(1)
\({\mathscr I}\) is a smooth null hypersurface in \({\mathcal M}\).
 (2)
\({\mathscr I}\) is shearfree.
 (3)
\({\mathscr I}\) has two connected components, each with topology S^{2}×ℝ.
 (4)
The conformal Weyl tensor vanishes on \({\mathscr I}\).
To prove Statement (3) we observe that since \({\mathscr I}\) is null, either the future or the past light cone of each of its points has a nonvanishing intersection with \({\tilde {\mathcal M}}\). This shows that there are two components of \({\mathscr I}\), namely \({{\mathscr I}^ + }\) on which null geodesics attain a future endpoint, and \({{\mathscr I}^  }\) where they attain a past endpoint. These are the only connected components because there is a continuous map from the bundle of nulldirections over \(\tilde {\mathcal M}\) to \({{\mathscr I}^ \pm }\), assigning to each null direction at each point P of \(\tilde {\mathcal M}\) the future (past) endpoint of the light ray emanating from P in the given direction. If \({{\mathscr I}^ \pm }\) were not connected then neither would be the bundle of nulldirections of \(\tilde {\mathcal M}\), which is a contradiction (\(\tilde {\mathcal M}\) being connected). To show that the topology of \({{\mathscr I}^ \pm }\) is S^{2}×ℝ requires a more sophisticated argument, which has been given by Penrose [126] (a different proof has been provided by Geroch [78]). It has been pointed out by Newman [122] that these arguments are only partially correct. He rigorously analyzed the global structure of asymptotically simple spacetimes and he found that, in fact, there are more general topologies allowed for \({\mathscr I}\). However, his analysis was based on methods of differential topology not taking the field equations into account. Indeed, we will find later in Theorem 6 that the spacetime that evolves from data close enough to Minkowski data will have a \({{\mathscr I}^ + }\) with topology S^{2}×ℝ.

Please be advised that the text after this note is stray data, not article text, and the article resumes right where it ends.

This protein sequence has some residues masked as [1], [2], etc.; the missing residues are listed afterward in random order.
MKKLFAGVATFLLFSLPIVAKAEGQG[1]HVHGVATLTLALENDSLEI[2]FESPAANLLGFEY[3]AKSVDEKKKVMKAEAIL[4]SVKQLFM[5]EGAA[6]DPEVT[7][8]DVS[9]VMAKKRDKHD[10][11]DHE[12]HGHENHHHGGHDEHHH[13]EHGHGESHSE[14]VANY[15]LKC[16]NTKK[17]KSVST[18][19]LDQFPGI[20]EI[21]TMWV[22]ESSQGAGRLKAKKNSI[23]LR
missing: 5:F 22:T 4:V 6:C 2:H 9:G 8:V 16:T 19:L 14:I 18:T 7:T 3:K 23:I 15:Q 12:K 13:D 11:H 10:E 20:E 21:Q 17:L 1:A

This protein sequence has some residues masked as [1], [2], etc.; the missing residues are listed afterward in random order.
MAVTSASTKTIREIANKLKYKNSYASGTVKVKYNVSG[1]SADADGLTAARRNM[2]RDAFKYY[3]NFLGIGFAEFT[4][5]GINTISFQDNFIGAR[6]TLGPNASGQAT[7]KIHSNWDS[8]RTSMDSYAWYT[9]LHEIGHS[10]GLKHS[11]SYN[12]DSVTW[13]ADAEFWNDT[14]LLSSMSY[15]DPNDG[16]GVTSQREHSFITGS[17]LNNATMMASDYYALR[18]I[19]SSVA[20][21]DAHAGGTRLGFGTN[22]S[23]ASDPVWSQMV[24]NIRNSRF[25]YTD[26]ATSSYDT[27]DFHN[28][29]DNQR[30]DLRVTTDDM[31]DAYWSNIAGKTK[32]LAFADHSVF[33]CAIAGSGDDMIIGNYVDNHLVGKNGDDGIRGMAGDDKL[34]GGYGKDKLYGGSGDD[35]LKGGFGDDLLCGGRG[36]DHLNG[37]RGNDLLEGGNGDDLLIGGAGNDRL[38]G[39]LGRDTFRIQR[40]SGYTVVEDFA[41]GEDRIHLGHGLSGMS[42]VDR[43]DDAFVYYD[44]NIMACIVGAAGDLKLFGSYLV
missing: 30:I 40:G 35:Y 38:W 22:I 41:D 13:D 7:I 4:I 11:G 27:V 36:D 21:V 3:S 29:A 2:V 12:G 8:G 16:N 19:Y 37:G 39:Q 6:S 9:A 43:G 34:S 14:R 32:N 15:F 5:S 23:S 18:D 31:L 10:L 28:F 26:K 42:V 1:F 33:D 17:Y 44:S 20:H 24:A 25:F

The proof of Statement (4) depends in an essential way on the topological structure of \({\mathscr I}\). We refer again to [126]. The vanishing of the Weyl curvature on \({\mathscr I}\) is the final justification for the definition of asymptotically flat spacetimes: Vanishing Ricci curvature implies the vanishing of the Weyl tensor and hence of the entire Riemann tensor on \({\mathscr I}\). The physical spacetime becomes flat at infinity.